Mar 12, 2012 - Sana Kazmi, Shahid Afridi    3 Comments

Bright lights and Shahid Afridi’s adoring fans at NSK


I have spent many a memorable days at National Stadium in Karachi where I, with friends, family and all the other spectators, have rejoiced our wins, bemoaned our losses, have beaten down the water bottles on the chairs, screamed for every wicket taken and every boundary scored and always came home with a sore throat and broken down voice. Though needless, I would say it anyways; National Stadium has been an amazing part of my life in Karachi and I am sad that it has been three years since international cricket has not come to Pakistan.
If we talk about NSK, we have to talk about Shahid Afridi who has become an integral part of the proceedings at NSK for past so many years. Before anyone cast doubts over Shahid Afridi’s total pwnage of the crowds, s/he should at least once go to a stadium to see how Lala has millions of adoring fans wrapped around his little finger and how they wait for a wave from the showman and then cherish it with unmatched fervor. Last week, the  visit to NSK reminded me of the kind of effect Lala has over his millions of fans. At least I have never seen anything like that and I have seen international cricket in four different countries.
I was in Karachi last weekend and am grateful to Sana Kazmifor taking Summaiya and I for an exhibition match held at NSK. It was a perfect breezy March evening for cricket and National Stadium looked beautiful in floodlights. Though the match was not publicized, but there were quite a few cricket fanatics who were there to see their heroes and there is no cricketing hero bigger than Shahid Afridi in Pakistan.
It was during this match I met with a family who can lay claim for being one of the most dedicated and fervent fans of the man. There are four girls in the family and they all play club cricket and dream of hitting sixes like Shahid Afridi. Their mother takes them to all the practice sessions and matches and is totally supportive of her daughters’ sporting activities, something that we do not see often in Pakistan. They were so adorable, they made a birthday card for Lala and brought flowers and gifts for him and were determined to meet him and give it all to him in person.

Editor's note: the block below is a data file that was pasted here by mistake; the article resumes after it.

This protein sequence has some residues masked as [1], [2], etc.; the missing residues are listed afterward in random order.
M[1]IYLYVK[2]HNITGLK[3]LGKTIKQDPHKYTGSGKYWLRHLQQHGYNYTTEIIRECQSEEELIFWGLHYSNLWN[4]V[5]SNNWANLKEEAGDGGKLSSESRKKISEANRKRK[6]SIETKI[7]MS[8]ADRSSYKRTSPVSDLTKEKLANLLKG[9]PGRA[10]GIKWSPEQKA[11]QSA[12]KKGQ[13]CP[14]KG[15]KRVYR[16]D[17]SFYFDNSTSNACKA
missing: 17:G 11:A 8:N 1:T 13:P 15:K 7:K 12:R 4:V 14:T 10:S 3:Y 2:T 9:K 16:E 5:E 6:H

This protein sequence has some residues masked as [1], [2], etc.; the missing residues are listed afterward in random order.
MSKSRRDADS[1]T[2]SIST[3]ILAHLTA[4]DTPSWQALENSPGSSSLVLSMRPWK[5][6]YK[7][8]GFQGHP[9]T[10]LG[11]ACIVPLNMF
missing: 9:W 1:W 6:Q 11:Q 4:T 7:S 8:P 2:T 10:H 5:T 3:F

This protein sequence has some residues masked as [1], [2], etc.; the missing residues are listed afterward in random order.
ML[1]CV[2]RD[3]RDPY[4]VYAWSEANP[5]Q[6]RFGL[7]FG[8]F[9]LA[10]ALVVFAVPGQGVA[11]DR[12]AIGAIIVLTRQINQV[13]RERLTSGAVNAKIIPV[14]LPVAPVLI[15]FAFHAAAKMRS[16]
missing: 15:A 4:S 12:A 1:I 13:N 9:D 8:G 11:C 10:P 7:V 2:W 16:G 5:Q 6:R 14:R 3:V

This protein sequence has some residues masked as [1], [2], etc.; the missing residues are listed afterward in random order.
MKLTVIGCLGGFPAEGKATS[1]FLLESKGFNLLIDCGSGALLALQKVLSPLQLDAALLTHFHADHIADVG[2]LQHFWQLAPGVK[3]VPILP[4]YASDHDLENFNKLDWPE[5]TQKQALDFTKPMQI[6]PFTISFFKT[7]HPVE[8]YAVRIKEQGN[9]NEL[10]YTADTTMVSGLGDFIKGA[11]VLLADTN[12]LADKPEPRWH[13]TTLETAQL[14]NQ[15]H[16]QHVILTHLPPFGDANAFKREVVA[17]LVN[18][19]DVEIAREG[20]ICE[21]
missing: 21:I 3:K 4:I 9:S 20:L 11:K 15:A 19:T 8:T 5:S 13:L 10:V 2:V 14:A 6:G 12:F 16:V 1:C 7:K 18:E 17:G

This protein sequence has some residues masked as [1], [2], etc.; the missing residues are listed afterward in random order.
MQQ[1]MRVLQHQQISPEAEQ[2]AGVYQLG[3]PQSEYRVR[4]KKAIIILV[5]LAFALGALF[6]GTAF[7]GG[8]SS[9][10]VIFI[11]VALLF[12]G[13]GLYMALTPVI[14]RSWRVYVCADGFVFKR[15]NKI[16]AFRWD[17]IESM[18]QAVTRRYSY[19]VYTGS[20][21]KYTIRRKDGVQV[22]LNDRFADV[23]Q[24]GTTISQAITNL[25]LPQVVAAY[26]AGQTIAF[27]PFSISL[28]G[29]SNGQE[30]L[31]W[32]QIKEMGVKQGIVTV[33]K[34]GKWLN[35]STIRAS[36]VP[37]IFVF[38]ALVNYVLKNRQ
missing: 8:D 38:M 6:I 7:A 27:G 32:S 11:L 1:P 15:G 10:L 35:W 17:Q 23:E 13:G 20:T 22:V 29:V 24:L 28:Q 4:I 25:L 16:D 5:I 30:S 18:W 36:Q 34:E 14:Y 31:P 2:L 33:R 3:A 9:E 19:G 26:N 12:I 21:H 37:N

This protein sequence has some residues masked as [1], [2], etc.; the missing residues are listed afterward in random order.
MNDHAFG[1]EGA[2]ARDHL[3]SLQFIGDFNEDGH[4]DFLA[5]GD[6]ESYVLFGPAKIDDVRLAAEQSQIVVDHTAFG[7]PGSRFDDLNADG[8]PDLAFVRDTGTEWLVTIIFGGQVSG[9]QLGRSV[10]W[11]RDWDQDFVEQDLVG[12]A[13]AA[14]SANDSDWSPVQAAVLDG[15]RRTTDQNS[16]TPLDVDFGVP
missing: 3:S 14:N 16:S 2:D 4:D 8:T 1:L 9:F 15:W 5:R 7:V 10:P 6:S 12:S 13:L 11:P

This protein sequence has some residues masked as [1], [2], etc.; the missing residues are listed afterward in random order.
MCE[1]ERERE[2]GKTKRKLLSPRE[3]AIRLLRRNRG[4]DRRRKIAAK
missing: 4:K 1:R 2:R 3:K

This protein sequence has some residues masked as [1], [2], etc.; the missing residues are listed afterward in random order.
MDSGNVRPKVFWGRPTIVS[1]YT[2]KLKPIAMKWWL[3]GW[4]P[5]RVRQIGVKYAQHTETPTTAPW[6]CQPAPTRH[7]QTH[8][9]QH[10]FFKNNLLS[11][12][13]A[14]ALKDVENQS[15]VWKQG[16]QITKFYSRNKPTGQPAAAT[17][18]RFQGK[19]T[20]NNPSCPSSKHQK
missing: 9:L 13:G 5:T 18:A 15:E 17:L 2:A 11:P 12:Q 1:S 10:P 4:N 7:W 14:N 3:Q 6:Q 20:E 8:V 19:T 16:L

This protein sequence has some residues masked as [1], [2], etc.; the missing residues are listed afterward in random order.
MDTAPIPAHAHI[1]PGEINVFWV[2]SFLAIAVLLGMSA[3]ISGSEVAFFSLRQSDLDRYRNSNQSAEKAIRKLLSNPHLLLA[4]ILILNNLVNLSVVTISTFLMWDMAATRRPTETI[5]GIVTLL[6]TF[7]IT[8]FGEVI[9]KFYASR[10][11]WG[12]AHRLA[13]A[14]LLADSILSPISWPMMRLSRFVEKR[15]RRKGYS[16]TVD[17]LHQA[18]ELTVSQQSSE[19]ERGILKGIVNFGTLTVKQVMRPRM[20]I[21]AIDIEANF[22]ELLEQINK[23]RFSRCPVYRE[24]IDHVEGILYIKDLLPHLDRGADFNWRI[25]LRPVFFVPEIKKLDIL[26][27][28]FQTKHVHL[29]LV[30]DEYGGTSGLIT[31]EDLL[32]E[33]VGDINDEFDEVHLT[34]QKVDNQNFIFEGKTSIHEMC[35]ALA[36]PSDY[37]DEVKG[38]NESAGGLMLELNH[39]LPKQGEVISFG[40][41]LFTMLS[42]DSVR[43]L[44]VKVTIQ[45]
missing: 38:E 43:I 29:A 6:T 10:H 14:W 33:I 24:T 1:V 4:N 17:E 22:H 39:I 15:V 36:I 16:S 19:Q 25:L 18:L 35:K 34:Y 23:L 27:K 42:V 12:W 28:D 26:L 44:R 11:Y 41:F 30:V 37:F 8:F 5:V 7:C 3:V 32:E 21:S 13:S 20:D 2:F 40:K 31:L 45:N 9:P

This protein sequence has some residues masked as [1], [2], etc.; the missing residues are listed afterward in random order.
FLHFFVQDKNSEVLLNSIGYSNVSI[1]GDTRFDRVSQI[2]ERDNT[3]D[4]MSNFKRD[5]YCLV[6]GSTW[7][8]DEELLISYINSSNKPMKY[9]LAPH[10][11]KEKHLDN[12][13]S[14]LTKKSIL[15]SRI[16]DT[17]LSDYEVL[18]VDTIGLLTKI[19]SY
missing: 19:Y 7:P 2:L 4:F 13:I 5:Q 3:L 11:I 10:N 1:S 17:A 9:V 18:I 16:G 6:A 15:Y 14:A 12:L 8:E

I wish more girls get into sports and have parents who are as supportive as the parents of these lucky ones. I wish they get to play for the country and make us as proud as their idol, Shahid Afridi. 
National Stadium under lights

The game at full swing

The guy in that red circle is our Lala, it was the warm up football match before the game

These girls are hardcore Afridi fans

Some more fangurls and a sole fanboy

Birthday greetings for Lala

Every little boy wants to be Shahid Afridi
Another adoring fan
This one is also sporting Lala’s number

I mean business

Emulating the star-man pose

Boom Boom fan

The fanatics who would go to any match to enjoy cricket

Waiting for a glimpse
Mirza Iqbal Baig was also there in all his hair dyed glory
Every kid was wearing the number 10 shirt, that is the karishma of our beloved Lala

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3 Comments

  • Loved this post! Although my experiences at the Gaddafi have not been quite as pleasant, I cannot explain the heartbreak of international cricket having disappeared from Pakistan, and in the fashion that it did.

  • Thanks for stopping by Sabahat.

    I know what you are saying but security needs to come here before international cricket does. We cannot afford another incident like the other one. again.

  • Some Afridi fans! But why is he called Lala?

    PS: We too have our very own Afridi-di, who claims to be a good 5 years younger than her official age 🙂

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